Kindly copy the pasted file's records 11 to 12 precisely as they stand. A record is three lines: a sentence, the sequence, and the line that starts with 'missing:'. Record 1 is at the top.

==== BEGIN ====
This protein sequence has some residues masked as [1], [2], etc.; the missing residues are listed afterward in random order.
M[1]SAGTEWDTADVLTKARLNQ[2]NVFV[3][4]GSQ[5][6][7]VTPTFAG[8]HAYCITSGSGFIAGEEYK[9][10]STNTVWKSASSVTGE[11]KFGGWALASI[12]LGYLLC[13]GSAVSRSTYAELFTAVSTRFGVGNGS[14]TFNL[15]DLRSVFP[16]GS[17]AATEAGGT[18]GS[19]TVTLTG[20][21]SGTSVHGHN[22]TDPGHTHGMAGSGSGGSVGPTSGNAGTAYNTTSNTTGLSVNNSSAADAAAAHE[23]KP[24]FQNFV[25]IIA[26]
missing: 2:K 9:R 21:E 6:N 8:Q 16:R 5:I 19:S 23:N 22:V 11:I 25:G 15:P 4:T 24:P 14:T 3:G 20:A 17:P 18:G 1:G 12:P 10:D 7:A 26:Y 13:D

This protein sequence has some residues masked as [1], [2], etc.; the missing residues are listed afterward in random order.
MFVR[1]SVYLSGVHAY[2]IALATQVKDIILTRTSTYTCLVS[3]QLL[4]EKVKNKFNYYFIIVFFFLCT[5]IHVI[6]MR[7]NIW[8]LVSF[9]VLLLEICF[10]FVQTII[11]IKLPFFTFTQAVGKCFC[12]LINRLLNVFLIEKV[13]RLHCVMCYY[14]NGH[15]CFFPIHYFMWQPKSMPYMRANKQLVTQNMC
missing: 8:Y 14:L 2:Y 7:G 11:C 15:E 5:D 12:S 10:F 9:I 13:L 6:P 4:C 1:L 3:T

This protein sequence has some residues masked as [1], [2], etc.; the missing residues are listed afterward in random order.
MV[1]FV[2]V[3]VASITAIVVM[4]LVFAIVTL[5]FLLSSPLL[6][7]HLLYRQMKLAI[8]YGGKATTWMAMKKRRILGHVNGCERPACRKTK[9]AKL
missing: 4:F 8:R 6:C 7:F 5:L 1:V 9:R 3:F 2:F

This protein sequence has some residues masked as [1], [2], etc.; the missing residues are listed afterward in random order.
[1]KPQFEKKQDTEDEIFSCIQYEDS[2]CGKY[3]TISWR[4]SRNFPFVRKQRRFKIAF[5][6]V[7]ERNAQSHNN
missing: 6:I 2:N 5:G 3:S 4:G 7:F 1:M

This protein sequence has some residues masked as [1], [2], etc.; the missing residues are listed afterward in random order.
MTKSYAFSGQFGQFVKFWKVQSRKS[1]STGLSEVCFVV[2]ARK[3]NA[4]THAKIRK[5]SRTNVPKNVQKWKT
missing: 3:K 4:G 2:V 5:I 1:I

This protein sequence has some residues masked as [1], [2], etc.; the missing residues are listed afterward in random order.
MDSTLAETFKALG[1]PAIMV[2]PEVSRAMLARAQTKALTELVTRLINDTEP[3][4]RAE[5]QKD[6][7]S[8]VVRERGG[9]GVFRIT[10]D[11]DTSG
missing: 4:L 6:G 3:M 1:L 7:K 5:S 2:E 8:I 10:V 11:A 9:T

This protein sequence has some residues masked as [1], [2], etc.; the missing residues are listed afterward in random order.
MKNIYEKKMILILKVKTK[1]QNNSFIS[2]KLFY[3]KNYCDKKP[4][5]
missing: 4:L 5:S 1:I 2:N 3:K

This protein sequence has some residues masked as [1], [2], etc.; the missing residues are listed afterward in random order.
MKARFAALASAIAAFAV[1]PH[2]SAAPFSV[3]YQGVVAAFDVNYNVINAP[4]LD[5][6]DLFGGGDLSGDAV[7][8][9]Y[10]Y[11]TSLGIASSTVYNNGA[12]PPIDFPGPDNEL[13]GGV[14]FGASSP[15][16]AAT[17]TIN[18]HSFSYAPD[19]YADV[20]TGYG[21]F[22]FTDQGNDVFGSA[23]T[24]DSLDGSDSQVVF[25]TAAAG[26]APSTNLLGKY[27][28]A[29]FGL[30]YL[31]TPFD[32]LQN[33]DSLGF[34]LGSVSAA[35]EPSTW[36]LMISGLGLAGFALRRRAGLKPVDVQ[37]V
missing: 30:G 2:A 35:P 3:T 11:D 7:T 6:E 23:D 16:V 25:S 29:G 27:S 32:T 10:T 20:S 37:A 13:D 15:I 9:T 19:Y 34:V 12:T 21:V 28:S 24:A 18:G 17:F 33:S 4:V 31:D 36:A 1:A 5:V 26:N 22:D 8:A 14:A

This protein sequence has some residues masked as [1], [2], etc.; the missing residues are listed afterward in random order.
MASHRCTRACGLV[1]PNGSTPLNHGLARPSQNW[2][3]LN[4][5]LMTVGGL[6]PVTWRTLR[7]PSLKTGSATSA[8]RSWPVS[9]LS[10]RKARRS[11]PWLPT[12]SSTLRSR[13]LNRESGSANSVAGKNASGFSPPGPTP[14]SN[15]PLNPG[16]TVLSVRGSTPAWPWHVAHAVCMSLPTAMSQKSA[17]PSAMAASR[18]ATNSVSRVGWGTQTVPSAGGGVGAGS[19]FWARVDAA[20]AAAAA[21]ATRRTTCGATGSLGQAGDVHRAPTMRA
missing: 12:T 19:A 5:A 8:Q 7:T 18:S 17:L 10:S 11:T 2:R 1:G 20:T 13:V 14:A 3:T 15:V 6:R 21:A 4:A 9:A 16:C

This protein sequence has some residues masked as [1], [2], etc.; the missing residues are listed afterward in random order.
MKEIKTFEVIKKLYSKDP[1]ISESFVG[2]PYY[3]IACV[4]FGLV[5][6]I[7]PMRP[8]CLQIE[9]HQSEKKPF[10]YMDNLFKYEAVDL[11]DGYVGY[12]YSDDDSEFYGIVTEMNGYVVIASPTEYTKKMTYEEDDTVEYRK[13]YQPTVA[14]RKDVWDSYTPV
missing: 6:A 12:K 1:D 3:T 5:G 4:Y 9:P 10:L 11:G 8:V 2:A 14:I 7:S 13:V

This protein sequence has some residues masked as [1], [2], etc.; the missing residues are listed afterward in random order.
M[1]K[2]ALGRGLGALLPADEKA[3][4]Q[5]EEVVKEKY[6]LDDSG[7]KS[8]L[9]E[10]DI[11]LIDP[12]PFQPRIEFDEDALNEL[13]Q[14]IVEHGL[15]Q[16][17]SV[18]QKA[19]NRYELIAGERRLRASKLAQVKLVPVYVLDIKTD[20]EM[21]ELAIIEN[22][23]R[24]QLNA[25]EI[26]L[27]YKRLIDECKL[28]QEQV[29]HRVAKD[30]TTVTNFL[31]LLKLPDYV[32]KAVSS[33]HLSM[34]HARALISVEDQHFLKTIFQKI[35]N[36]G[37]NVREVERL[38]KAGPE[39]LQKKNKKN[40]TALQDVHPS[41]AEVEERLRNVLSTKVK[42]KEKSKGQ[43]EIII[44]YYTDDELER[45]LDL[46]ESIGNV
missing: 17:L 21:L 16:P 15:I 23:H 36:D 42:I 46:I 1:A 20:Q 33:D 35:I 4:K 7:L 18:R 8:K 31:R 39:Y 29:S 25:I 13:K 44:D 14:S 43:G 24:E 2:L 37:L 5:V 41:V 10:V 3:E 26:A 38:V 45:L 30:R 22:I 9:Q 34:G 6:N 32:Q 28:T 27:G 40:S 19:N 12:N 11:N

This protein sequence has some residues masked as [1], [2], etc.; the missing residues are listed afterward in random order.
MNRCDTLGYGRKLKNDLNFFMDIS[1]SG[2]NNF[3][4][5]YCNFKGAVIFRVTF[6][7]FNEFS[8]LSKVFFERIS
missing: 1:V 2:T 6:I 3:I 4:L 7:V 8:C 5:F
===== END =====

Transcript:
This protein sequence has some residues masked as [1], [2], etc.; the missing residues are listed afterward in random order.
M[1]K[2]ALGRGLGALLPADEKA[3][4]Q[5]EEVVKEKY[6]LDDSG[7]KS[8]L[9]E[10]DI[11]LIDP[12]PFQPRIEFDEDALNEL[13]Q[14]IVEHGL[15]Q[16][17]SV[18]QKA[19]NRYELIAGERRLRASKLAQVKLVPVYVLDIKTD[20]EM[21]ELAIIEN[22][23]R[24]QLNA[25]EI[26]L[27]YKRLIDECKL[28]QEQV[29]HRVAKD[30]TTVTNFL[31]LLKLPDYV[32]KAVSS[33]HLSM[34]HARALISVEDQHFLKTIFQKI[35]N[36]G[37]NVREVERL[38]KAGPE[39]LQKKNKKN[40]TALQDVHPS[41]AEVEERLRNVLSTKVK[42]KEKSKGQ[43]EIII[44]YYTDDELER[45]LDL[46]ESIGNV
missing: 17:L 21:L 16:P 15:I 23:H 36:D 42:I 46:I 1:A 20:Q 33:D 35:I 4:K 7:L 18:R 8:K 31:R 39:Y 29:S 25:I 13:K 44:D 14:S 43:G 24:E 2:L 37:L 5:V 41:V 10:V 3:E 26:A 38:V 45:L 30:R 22:I 9:Q 34:G 6:N 32:Q 28:T 27:G 40:S 19:N 12:N 11:N

This protein sequence has some residues masked as [1], [2], etc.; the missing residues are listed afterward in random order.
MNRCDTLGYGRKLKNDLNFFMDIS[1]SG[2]NNF[3][4][5]YCNFKGAVIFRVTF[6][7]FNEFS[8]LSKVFFERIS
missing: 1:V 2:T 6:I 3:I 4:L 7:V 8:C 5:F